The thornless blackberries in Mary Steffens' backyard in Echo Park are going on three years, and one of the plants is finally setting fruit -- big, purple-black globes of nearly seedless, sweet-tart juiciness.
Steffens got the plants from a friend at Ocean View Farms, the community garden in Mar Vista, but her initial planting site was too sunny. So two years ago she moved the plants to a spot that got late afternoon sun but was shaded during the hottest part of the day.
"This is basically a Northern Californian berry," she said. "They don't like heavy heat. The first year it was just getting established, but now it's giving berries."
The blackberry (Rubus fruticosus) in some places is considered an invasive weed, a blight plant that occupies vacant lots. Commercial production didn't start in America until the 1870s. It got a jumpstart when horticulturist Luther Burbank developed a thornless variety around the turn of the century with vines "as smooth as a pussy willow." He combined a nearly thornless East Coast wild dewberry plant (Rubus canadensis) with a highly prolific but thorny Himalaya variety from India that bore vines 100 feet long and could produce hundreds of pounds of sweet, spicy fruit.
Taking the prickle out of the bramble was a landmark achievement, and now hybrids number in the hundreds, many coming from the University of Arkansas, which uses some Burbank scions for breeding stock.
Local nurseries may stock popular favorites such as the thornless Triple Crown. Most varieties are best planted in winter or spring, and they fruit in late spring and summer. The harvest time is short, mid-May through June. But ask about late-season varieties. A relatively new one from the University of Arkansas named Prime-Jim flowers in midsummer and fruits in the fall.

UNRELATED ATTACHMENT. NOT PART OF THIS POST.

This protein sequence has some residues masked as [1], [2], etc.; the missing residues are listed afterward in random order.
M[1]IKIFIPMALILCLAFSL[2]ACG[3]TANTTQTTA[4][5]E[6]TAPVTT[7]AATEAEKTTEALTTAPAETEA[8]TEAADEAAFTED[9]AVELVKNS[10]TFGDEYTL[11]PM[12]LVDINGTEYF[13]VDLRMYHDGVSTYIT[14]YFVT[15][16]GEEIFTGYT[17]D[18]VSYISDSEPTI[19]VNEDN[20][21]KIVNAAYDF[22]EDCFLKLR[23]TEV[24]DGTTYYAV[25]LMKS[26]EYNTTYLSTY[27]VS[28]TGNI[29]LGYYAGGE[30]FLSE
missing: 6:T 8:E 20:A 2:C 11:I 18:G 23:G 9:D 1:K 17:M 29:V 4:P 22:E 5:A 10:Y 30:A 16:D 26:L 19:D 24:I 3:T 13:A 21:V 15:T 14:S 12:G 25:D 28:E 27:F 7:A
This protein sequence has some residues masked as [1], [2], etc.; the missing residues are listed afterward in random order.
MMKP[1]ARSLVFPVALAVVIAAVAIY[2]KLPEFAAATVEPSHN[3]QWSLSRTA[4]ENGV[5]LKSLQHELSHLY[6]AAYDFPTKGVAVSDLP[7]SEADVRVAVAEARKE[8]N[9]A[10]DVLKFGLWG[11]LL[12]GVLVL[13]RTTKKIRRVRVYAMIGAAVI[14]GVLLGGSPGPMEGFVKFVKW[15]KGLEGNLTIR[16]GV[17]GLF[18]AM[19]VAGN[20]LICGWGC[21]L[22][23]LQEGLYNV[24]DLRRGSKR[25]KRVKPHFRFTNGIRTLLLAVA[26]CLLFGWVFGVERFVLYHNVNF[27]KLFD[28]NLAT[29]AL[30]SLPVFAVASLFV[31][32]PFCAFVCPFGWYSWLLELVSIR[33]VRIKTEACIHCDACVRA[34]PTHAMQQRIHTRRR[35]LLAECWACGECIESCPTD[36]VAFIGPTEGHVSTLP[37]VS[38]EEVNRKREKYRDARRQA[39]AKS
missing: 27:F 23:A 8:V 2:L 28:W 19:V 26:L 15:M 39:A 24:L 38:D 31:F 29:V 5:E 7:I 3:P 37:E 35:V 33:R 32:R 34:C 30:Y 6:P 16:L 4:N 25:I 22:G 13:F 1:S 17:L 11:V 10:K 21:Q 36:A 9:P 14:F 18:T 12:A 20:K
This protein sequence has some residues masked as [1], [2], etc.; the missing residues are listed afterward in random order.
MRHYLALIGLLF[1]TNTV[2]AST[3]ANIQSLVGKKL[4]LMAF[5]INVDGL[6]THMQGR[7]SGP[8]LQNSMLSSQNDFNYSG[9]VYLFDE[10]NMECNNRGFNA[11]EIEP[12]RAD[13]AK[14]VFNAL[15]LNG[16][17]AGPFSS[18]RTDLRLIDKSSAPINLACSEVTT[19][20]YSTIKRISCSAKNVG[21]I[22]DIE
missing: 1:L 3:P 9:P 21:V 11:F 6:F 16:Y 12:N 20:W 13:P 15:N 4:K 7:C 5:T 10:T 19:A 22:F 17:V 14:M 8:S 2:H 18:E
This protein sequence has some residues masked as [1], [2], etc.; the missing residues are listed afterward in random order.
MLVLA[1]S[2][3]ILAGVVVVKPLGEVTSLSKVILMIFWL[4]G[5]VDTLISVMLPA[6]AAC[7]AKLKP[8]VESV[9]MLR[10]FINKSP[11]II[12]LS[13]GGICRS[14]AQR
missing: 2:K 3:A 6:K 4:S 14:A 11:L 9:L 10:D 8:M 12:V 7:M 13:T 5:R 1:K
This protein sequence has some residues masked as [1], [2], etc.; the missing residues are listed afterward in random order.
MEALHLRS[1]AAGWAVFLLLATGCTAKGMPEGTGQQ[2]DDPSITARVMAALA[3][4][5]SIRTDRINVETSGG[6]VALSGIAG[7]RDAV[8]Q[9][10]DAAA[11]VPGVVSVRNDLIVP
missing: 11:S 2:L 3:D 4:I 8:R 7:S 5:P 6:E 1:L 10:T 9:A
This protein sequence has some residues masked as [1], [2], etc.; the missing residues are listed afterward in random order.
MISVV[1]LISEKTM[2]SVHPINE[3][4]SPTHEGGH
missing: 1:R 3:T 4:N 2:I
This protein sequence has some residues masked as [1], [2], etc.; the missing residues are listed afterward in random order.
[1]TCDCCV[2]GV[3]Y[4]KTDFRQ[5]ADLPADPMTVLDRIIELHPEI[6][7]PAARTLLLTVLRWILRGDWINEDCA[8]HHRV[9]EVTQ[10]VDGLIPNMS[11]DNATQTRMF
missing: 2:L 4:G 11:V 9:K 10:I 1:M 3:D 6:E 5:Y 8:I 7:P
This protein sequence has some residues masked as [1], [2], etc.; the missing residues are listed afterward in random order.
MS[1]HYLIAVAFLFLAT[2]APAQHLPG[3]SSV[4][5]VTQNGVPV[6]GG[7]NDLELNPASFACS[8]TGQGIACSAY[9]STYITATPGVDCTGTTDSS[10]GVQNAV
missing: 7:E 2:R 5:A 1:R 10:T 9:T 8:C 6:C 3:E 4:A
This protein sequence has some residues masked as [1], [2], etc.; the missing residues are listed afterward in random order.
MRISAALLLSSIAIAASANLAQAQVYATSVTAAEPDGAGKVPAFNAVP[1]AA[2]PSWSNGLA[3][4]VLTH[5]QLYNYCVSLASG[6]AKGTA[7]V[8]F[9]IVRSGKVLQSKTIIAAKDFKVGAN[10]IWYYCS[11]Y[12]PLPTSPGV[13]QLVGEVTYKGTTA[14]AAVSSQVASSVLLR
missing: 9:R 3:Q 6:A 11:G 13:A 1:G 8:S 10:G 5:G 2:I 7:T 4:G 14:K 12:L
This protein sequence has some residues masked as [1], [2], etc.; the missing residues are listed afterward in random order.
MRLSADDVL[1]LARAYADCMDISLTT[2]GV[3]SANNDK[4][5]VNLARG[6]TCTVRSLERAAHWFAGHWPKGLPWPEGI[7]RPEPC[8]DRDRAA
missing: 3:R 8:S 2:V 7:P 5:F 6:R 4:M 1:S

To get a "true" Luther Burbank thornless blackberry, you'll have to visit the Luther Burbank Home & Gardens in Santa Rosa. The landmark, where Burbank lived and worked for 50 years, has a small retail nursery and will root out Luther Burbank thornless blackberry cuttings for visitors with advance notice.
Garden coordinator Rachel Spaeth said Steffens made a good decision to move her lackluster blackberries into partial shade. Spaeth's advice: "Deep shade for most of the morning and then good filtered afternoon sun."
Blackberries (technically not a berry but an aggregate fruit, like a pineapple) have become a global product, with much of the U.S. production coming from the Mexican states of Michoacan and Jalisco. Blackberries are easy to grow and tolerate poor soil but are susceptible to verticillium wilt; they should be kept away from any plots where tomatoes, potatoes or eggplants have grown.
At the end of the season, the flowering canes should be cut back severely because fruit appears on new growth.
The Global Garden, our series on plants from around the world as reflections of L.A.'s cultures and communities